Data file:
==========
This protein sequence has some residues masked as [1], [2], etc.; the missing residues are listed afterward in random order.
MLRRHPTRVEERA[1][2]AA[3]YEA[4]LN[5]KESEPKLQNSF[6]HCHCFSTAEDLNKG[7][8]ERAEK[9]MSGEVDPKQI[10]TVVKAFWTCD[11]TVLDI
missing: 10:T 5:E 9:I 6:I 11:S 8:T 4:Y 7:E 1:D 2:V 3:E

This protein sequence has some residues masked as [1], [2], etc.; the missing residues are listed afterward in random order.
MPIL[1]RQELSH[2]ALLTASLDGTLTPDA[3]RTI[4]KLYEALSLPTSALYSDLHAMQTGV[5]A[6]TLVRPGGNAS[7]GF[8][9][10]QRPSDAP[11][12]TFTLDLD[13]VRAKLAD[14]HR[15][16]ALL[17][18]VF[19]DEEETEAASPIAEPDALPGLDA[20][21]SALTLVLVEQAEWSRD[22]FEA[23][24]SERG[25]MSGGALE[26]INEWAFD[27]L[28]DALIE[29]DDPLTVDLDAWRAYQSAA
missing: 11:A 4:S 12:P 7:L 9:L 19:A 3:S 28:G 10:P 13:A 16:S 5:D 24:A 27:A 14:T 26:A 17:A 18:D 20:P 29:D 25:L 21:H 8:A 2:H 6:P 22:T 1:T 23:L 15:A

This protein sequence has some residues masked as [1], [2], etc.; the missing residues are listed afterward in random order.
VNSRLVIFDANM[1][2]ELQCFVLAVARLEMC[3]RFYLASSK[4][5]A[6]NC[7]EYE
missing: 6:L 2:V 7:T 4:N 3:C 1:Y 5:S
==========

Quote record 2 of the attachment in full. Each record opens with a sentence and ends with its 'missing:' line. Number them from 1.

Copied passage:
This protein sequence has some residues masked as [1], [2], etc.; the missing residues are listed afterward in random order.
MPIL[1]RQELSH[2]ALLTASLDGTLTPDA[3]RTI[4]KLYEALSLPTSALYSDLHAMQTGV[5]A[6]TLVRPGGNAS[7]GF[8][9][10]QRPSDAP[11][12]TFTLDLD[13]VRAKLAD[14]HR[15][16]ALL[17][18]VF[19]DEEETEAASPIAEPDALPGLDA[20][21]SALTLVLVEQAEWSRD[22]FEA[23][24]SERG[25]MSGGALE[26]INEWAFD[27]L[28]DALIE[29]DDPLTVDLDAWRAYQSAA
missing: 11:A 4:S 12:P 7:L 9:L 19:A 3:S 28:G 10:P 13:A 16:S 5:D 24:A 27:A 14:T 26:A 17:A 18:D 20:P 29:D 25:L 21:H 8:A 2:H 6:P 22:T 1:T 23:L 15:A